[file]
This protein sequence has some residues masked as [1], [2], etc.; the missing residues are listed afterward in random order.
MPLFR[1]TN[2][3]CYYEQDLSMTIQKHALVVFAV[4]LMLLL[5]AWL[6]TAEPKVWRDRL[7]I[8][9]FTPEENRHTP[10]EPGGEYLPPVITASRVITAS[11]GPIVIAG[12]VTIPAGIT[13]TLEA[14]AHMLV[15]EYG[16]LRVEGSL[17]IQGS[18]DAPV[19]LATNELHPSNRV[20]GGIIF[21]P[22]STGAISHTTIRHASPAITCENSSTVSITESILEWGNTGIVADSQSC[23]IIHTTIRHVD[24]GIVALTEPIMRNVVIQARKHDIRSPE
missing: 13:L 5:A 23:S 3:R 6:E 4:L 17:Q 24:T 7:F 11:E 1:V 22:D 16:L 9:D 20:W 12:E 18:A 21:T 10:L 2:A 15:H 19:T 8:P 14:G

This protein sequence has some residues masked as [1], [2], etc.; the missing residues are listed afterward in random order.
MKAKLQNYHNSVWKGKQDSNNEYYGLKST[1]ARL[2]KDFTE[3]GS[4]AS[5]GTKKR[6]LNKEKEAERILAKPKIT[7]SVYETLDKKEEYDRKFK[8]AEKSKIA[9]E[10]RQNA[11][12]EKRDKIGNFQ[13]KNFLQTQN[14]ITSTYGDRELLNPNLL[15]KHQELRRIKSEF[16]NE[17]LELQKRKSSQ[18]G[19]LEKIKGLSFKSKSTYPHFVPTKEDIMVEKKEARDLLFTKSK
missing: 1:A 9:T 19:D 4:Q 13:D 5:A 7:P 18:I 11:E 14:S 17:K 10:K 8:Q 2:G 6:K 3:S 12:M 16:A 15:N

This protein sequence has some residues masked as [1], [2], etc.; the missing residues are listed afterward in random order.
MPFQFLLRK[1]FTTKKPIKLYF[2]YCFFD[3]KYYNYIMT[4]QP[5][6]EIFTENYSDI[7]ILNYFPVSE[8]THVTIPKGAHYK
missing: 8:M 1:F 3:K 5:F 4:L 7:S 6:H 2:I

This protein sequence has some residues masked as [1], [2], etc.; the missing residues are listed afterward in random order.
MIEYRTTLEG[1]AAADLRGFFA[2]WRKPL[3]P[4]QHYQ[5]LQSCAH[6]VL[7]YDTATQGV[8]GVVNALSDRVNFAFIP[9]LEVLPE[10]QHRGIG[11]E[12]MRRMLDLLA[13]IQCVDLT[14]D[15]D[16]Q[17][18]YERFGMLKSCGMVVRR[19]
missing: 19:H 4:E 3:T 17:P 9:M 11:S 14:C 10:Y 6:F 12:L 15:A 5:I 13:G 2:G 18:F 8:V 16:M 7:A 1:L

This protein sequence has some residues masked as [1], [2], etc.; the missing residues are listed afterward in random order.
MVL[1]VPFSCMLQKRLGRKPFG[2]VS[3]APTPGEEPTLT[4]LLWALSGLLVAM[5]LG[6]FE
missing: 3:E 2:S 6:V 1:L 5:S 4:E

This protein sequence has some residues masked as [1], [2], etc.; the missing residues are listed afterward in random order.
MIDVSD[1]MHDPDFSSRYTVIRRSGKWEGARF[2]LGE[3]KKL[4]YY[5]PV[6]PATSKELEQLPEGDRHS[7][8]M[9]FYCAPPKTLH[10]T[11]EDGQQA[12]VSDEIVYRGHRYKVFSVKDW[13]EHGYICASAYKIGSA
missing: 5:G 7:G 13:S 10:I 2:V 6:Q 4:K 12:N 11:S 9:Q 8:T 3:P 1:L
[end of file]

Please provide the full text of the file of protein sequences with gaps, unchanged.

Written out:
This protein sequence has some residues masked as [1], [2], etc.; the missing residues are listed afterward in random order.
MPLFR[1]TN[2][3]CYYEQDLSMTIQKHALVVFAV[4]LMLLL[5]AWL[6]TAEPKVWRDRL[7]I[8][9]FTPEENRHTP[10]EPGGEYLPPVITASRVITAS[11]GPIVIAG[12]VTIPAGIT[13]TLEA[14]AHMLV[15]EYG[16]LRVEGSL[17]IQGS[18]DAPV[19]LATNELHPSNRV[20]GGIIF[21]P[22]STGAISHTTIRHASPAITCENSSTVSITESILEWGNTGIVADSQSC[23]IIHTTIRHVD[24]GIVALTEPIMRNVVIQARKHDIRSPE
missing: 13:L 5:A 23:S 3:R 6:E 4:L 17:Q 24:T 7:F 11:E 1:V 22:D 16:L 9:D 20:W 12:E 18:A 21:T 10:L 2:A 15:H 19:T 8:P 14:G

This protein sequence has some residues masked as [1], [2], etc.; the missing residues are listed afterward in random order.
MKAKLQNYHNSVWKGKQDSNNEYYGLKST[1]ARL[2]KDFTE[3]GS[4]AS[5]GTKKR[6]LNKEKEAERILAKPKIT[7]SVYETLDKKEEYDRKFK[8]AEKSKIA[9]E[10]RQNA[11][12]EKRDKIGNFQ[13]KNFLQTQN[14]ITSTYGDRELLNPNLL[15]KHQELRRIKSEF[16]NE[17]LELQKRKSSQ[18]G[19]LEKIKGLSFKSKSTYPHFVPTKEDIMVEKKEARDLLFTKSK
missing: 1:A 9:T 19:D 4:Q 13:D 5:A 7:P 18:I 11:E 14:S 17:K 10:K 8:Q 2:G 6:K 3:S 12:M 16:A 15:N

This protein sequence has some residues masked as [1], [2], etc.; the missing residues are listed afterward in random order.
MPFQFLLRK[1]FTTKKPIKLYF[2]YCFFD[3]KYYNYIMT[4]QP[5][6]EIFTENYSDI[7]ILNYFPVSE[8]THVTIPKGAHYK
missing: 8:M 1:F 3:K 5:F 4:L 7:S 6:H 2:I

This protein sequence has some residues masked as [1], [2], etc.; the missing residues are listed afterward in random order.
MIEYRTTLEG[1]AAADLRGFFA[2]WRKPL[3]P[4]QHYQ[5]LQSCAH[6]VL[7]YDTATQGV[8]GVVNALSDRVNFAFIP[9]LEVLPE[10]QHRGIG[11]E[12]MRRMLDLLA[13]IQCVDLT[14]D[15]D[16]Q[17][18]YERFGMLKSCGMVVRR[19]
missing: 19:H 4:E 3:T 17:P 9:M 11:S 14:C 10:Y 6:F 12:L 15:A 5:I 13:G 2:G 18:F 8:V 16:M 7:A 1:L

This protein sequence has some residues masked as [1], [2], etc.; the missing residues are listed afterward in random order.
MVL[1]VPFSCMLQKRLGRKPFG[2]VS[3]APTPGEEPTLT[4]LLWALSGLLVAM[5]LG[6]FE
missing: 3:E 2:S 6:V 1:L 5:S 4:E

This protein sequence has some residues masked as [1], [2], etc.; the missing residues are listed afterward in random order.
MIDVSD[1]MHDPDFSSRYTVIRRSGKWEGARF[2]LGE[3]KKL[4]YY[5]PV[6]PATSKELEQLPEGDRHS[7][8]M[9]FYCAPPKTLH[10]T[11]EDGQQA[12]VSDEIVYRGHRYKVFSVKDW[13]EHGYICASAYKIGSA
missing: 5:G 7:G 13:S 10:I 2:V 6:Q 4:K 12:N 11:S 9:Q 8:T 3:P 1:L